Opinions of President Obama's State of the Union address will naturally vary. But we now should be able to reach a national consensus on one putrid post-address tradition: instant polling and focus groups.
At the end of the 62-minute address Tuesday night, Fox News aired what can only be called public opinion "show-data" -- faux science not worth the micro video-bytes it was embedded on. CNN committed a lesser, but still unnecessary offense: introducing a "flash" poll overweighted with Democrats.
Anyone who has been paying attention knows that more rigorous national surveys have found something much more equivocal: After a long swoon, the president's approval rating has begun to recover in recent weeks. A composite of surveys at Pollster.com shows 49.8% of Americans approving of Obama's performance and 45.1% disapproving.
You wouldn't have gotten a hint that the nation is that closely divided from cable TV's noise makers.
Over at CNN, senior correspondent Joe Johns appeared not long after the House chamber emptied to tell us that, per expectations, television viewers of presidential addresses tend to be from the president's own party. Of the 475 questioned by CNN in its instant survey, "the vast majority" were Democrats.
Among that self-selecting group, Johns told us, 52% had a "very positive" impression of Obama's speech and 32% a "somewhat positive" impression. Just 15% reacted negatively. Further, 61% of those it surveyed "thought positively about the President's policies" before the speech, a figure that jumped up to 77% after watching the address.
It seemed barely illuminating that a group heavily tilted toward Obama stalwarts liked him even more after they heard him speak for an hour. At least CNN gave us enough information to know their poll came from anything other than a representative sample of Americans.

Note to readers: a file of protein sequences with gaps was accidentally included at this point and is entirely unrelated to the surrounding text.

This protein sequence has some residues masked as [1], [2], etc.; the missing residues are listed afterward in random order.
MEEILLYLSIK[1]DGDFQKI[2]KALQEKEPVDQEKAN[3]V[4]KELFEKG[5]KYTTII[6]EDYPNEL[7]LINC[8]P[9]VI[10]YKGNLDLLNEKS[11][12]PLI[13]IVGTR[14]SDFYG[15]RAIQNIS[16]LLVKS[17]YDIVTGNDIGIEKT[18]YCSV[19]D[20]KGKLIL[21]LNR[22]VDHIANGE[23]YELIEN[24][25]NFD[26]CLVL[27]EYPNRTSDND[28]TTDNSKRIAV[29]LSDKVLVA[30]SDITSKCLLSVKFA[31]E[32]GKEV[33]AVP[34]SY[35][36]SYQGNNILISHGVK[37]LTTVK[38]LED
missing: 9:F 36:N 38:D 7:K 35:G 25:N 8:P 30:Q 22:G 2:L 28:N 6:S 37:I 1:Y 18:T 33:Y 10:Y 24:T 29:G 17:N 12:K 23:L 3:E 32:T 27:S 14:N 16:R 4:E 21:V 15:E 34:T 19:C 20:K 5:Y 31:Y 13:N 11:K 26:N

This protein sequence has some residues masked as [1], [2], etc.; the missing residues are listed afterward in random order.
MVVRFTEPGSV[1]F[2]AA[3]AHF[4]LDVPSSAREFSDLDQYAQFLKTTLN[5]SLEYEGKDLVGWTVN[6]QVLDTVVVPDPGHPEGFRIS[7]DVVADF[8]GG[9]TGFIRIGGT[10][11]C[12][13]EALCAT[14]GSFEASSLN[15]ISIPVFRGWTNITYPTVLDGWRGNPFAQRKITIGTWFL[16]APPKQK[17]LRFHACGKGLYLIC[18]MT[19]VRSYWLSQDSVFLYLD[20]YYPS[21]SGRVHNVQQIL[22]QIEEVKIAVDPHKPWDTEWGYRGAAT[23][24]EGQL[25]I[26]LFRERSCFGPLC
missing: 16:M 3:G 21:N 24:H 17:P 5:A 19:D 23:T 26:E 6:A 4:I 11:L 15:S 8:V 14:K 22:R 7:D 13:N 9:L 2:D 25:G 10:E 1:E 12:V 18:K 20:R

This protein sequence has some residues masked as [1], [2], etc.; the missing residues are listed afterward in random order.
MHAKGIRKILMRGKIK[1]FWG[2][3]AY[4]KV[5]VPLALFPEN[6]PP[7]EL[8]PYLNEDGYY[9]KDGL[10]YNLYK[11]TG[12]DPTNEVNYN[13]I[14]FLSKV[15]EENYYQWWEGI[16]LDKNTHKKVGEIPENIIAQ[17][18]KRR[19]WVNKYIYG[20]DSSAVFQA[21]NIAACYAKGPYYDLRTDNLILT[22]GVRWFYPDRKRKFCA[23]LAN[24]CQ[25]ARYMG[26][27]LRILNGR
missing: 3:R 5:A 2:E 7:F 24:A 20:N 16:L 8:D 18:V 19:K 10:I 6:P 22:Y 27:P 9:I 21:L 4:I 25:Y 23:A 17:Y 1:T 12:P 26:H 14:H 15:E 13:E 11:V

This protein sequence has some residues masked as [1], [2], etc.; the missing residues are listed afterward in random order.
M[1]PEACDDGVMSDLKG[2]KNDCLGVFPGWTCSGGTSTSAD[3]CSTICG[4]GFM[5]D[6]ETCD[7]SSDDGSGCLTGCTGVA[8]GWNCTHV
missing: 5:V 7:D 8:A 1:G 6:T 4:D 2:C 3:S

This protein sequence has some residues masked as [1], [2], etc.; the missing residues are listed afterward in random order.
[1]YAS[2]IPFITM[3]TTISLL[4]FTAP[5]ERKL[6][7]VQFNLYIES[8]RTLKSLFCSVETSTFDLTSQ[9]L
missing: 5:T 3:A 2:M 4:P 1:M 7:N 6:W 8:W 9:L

The group presented by Frank Luntz, not surprisingly, had even bigger problems. I say not surprisingly because the pollster has long been closely tied to the Republican Party and rigorous partisanship. Luntz is a master of wordplay who, among other things, helped Republicans devise their attacks on the healthcare reform legislation. Don't talk about a public option, he said. Call it a "government takeover."
As the nonpartisan Politifact.com reported, Luntz wrote in a 28-page memo to reform foes: "Takeovers are like coups. They both lead to dictators and a loss of freedom."
That gives you an idea where the Fox favorite comes from. Given his inherent credibility gap, Luntz might have begun his segment with Sean Hannity on Tuesday night by explaining a little bit about the 29 people he assembled in Atlanta.
Where did they come from? What was their party affiliation? How did they feel about Obama before the State of the Union? He did none of that.
Instead, the segment began with Hannity launching into his complaints about Obama, calling his speech "flat," uninspiring and disingenuous -- because Obama talked about cutting spending after the federal government ran up a huge debt fighting the recession.
Being a man of precision and science, Luntz moved to make sure that statement didn't taint his impartial panel. "I don't want you to feel under pressure because of what Sean Hannity just said," he told the group.
Thus put at ease, the panel was asked for one word to sum up Obama's performance. In a nation we know to be about evenly divided in its feelings about the president, these are the first seven answers Luntz got: "optimism, platitudes," followed by "empty ... redundant ... political ... not connected with America ... hyperbole ... Obama conflicting..."
Hmm. Must be a real pocket of Obama opposition in heavily Democratic Atlanta. And that pocket just happened to find its way into the front row seats on the set where Luntz staged this little tea party.
It went on in that vein: The bulk of panelists suggesting the lack of bipartisanship was clearly, unquestionably the fault of Obama, not the Republicans. One man even rated the president's promises as about as trustworthy as "romantic talk from Tiger Woods." (It had to be a coincidence that this fellow's two paragons of mendacity were two prominent African Americans.)
In case the anti-Obama feeding frenzy might stall, Luntz chummed the waters a little. He did it by misconstruing what the president said about the economy. While Obama stated that the "worst" of the recession had passed, Luntz asked the panel to respond to Obama's notion that "the recession is over."
Lo and behold, the vast majority of the panelists disagreed with something the president never said.
Toward the end of the segment, Luntz let viewers know that 13 of the 29 people he brought together had voted for Obama in 2008. As I recall, Obama won the last presidential election. But why start with a more closely balanced panel when you can present one that's so much more, more ... outspoken?